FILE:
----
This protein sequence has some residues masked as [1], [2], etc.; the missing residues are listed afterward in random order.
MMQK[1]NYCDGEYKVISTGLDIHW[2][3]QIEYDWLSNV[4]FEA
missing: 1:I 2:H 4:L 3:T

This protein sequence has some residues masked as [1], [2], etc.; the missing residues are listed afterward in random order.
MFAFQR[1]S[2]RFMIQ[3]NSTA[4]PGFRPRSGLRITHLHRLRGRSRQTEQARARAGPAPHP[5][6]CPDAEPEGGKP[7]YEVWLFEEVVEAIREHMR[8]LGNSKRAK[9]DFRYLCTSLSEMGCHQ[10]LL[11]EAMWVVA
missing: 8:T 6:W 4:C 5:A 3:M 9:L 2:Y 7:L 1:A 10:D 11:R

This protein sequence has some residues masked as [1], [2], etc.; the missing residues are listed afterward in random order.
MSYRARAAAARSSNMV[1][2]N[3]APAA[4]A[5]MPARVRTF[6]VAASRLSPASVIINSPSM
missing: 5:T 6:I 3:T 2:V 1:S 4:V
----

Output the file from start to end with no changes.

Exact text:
This protein sequence has some residues masked as [1], [2], etc.; the missing residues are listed afterward in random order.
MMQK[1]NYCDGEYKVISTGLDIHW[2][3]QIEYDWLSNV[4]FEA
missing: 1:I 2:H 4:L 3:T

This protein sequence has some residues masked as [1], [2], etc.; the missing residues are listed afterward in random order.
MFAFQR[1]S[2]RFMIQ[3]NSTA[4]PGFRPRSGLRITHLHRLRGRSRQTEQARARAGPAPHP[5][6]CPDAEPEGGKP[7]YEVWLFEEVVEAIREHMR[8]LGNSKRAK[9]DFRYLCTSLSEMGCHQ[10]LL[11]EAMWVVA
missing: 8:T 6:W 4:C 5:A 3:M 9:L 2:Y 7:L 1:A 10:D 11:R

This protein sequence has some residues masked as [1], [2], etc.; the missing residues are listed afterward in random order.
MSYRARAAAARSSNMV[1][2]N[3]APAA[4]A[5]MPARVRTF[6]VAASRLSPASVIINSPSM
missing: 5:T 6:I 3:T 2:V 1:S 4:V